I anticipate that this year AI and its impact on creativity is going to be the headline topic – approached from a technological and ethical perspective. It’s on everyone’s minds and across the industry, how are we as an industry working with our clients both on best practice and approach. But the wonder of Cannes is that we could all end up leaving with an entirely different topic filling our minds, spawned from debates, conversations and insights that cannot be predicted. It’s a cornucopia for the curious.

Tristan Cavanagh

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Creative Director

23red, part of Capgemini Invent

I once heard Cannes described as the ‘Haute couture’ of advertising. Shoutout to whomever that was – it’s a great way of looking at it. And, like high fashion, it’s both forward-thinking and indicative of where the broader industry might be heading. If you’re not curious about that then, even by advertising standards, you’re too cynical. 

One of the things that makes Cannes great is that it’s a global showcase. Forget that brief burning a hole in your desk for now and be inspired and illuminated by how other cultures and communities use creativity to solve unique problems. 

And be in awe of the sheer responsiveness required. The speed of social requires being able to jump on cultural moments at the drop of a hat and, after last year’s ‘Turn Your Back’ from Dove, things seem to have gone up a notch. Certainly at Rethink, who produced both Coors ‘Lights Out’ and the Heinz ‘Ketchup & Seemingly Ranch’. Seemingly with a magic wand and overnight more like. 

Also, let’s celebrate the return of humour and irreverence. The pre-Cannes build-up is full of work that’s unashamedly entertaining but also has a brilliant understanding of the role of audience participation.

Sure, everyone will once again be debating AI - I’m fascinated to see it not only being used to support the creation of the work but be challenged by the work too - like Heetch’s ‘Greetings From La Banlieue’ taking on the biases that can crop up within Midjourney.

And if that wasn’t enough there’s always the favourite purpose versus commerciality debate, so can’t wait to see more work that shows it’s possible to do both – like Ebay’s Preloved Island.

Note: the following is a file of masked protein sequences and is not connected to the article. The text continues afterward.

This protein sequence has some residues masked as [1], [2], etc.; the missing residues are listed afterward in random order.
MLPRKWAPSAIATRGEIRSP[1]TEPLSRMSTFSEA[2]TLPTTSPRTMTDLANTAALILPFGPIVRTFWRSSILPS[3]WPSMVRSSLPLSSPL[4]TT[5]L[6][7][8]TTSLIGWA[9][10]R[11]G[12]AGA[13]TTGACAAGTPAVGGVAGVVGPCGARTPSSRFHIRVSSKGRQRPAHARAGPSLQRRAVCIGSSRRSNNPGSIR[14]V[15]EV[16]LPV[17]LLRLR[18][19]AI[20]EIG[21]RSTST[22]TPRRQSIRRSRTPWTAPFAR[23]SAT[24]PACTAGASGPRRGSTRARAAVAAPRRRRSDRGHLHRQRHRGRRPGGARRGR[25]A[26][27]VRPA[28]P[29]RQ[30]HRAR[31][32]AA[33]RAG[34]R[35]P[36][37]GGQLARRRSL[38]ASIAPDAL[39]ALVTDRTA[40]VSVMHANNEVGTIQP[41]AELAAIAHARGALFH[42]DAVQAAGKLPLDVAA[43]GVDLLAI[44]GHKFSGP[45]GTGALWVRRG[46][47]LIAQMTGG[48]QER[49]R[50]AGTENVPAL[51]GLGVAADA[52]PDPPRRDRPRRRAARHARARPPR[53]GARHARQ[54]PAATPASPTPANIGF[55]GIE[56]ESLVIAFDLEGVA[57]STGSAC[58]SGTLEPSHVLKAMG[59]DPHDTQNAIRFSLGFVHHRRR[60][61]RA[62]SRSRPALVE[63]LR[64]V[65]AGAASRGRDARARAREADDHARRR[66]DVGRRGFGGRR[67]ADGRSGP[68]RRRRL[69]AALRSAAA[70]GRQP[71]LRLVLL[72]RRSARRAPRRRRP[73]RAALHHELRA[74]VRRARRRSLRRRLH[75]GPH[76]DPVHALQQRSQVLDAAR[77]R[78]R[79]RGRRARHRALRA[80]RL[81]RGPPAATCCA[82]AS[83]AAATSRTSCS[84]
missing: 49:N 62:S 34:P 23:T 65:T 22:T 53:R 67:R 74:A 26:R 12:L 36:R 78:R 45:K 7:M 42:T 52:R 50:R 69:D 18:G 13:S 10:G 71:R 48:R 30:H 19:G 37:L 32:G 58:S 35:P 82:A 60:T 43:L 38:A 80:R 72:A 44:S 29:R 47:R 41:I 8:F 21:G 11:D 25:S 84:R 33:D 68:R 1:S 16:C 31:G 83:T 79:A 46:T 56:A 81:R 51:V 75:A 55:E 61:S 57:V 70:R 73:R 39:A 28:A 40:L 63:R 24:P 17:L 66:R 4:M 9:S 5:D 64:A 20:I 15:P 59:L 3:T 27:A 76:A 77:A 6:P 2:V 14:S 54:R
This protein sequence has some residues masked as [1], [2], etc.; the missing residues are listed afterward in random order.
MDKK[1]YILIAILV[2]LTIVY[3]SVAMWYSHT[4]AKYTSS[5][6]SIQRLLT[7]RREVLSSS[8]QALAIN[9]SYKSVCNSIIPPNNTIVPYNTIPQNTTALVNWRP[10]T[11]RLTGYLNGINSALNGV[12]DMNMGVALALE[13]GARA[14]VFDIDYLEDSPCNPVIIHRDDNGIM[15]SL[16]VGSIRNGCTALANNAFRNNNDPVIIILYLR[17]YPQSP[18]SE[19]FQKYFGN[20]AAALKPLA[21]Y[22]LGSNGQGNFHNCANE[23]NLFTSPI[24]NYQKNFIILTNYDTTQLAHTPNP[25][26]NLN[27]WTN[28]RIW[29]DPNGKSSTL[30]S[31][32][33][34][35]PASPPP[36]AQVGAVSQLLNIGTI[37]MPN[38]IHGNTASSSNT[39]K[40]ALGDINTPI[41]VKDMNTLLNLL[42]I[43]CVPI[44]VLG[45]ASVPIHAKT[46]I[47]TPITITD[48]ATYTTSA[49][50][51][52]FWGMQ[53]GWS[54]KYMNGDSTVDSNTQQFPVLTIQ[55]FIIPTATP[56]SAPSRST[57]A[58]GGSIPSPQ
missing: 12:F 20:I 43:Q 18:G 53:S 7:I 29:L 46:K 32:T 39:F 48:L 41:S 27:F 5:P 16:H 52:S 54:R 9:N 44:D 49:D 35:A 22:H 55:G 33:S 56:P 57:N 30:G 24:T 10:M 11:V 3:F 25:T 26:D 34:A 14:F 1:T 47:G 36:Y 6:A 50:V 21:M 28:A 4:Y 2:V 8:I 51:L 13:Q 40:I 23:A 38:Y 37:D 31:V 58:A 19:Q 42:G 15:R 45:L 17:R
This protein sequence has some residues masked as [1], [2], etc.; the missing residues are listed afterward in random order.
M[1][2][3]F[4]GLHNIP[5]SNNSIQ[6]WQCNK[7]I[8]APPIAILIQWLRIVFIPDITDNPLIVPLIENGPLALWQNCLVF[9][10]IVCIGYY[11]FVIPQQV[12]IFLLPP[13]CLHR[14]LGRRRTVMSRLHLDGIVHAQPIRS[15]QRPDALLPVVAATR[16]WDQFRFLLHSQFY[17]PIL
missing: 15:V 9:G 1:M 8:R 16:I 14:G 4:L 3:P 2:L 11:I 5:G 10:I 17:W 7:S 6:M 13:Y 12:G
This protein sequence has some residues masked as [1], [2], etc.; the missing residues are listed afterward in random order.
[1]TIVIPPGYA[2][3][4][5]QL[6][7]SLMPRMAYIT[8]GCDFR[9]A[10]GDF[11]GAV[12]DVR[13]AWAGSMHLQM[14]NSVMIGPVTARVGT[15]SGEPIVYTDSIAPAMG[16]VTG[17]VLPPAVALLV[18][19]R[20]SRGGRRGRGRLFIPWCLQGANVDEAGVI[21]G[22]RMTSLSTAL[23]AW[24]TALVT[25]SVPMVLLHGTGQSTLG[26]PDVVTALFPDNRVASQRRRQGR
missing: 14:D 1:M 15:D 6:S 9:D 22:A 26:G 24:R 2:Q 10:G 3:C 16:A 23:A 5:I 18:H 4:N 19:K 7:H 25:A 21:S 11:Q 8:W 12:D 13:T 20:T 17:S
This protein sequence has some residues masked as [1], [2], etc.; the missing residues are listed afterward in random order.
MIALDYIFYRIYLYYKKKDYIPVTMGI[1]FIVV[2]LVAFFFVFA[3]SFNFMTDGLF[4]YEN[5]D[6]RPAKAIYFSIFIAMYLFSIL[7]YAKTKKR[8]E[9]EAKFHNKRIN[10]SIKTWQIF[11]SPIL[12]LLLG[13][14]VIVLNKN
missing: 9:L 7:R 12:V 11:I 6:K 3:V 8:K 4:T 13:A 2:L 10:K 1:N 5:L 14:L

Sachini Imbuldeniya

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House of Oddities LTD

For the last few years things have been quite isolating: remote video calls, remote working, remote (lack of) control… but this year it feels like everybody’s back in the flesh and ready for some real human connections. And I think that is so important to the health of our industry, the quality of our creative innovation, and even the bravery of clients. 

I know it’s kind of hard to draw a straight line between doing the Electric Slide at the Campaign Party with fifty strangers, drunken hobnobbing at the gutter bar while eating someone else’s pizza, or walking barefoot to an overpriced apartment with your ‘not so comfy’ flats in your hand, but since when has being creative been about drawing straight lines? These are just a few examples of the small, incidental sliding doors moments that can spark new relationships, and lead to new opportunities to do great collaborations. 

This year I can’t wait to hang out with my people of all stripes, and make friends with a whole lot more along the way! 

I think this is going to be the breakthrough Cannes Lions for underrepresented voices with more and more spaces like Inkwell beach, The Female Quotient Equality Lounge and the Empower Cafe cropping up. And after a wobbly couple of years where DEI started to slip down the client agenda, this seething mass of diverse talent will remind clients why different perspectives and different lived experiences are so crucial to better and more impactful creative work. And if I can do all that while accidentally bumping into John Legend (and then kidnapping him so he can perform a private concert for me on a desert island somewhere) then my Cannes will be complete.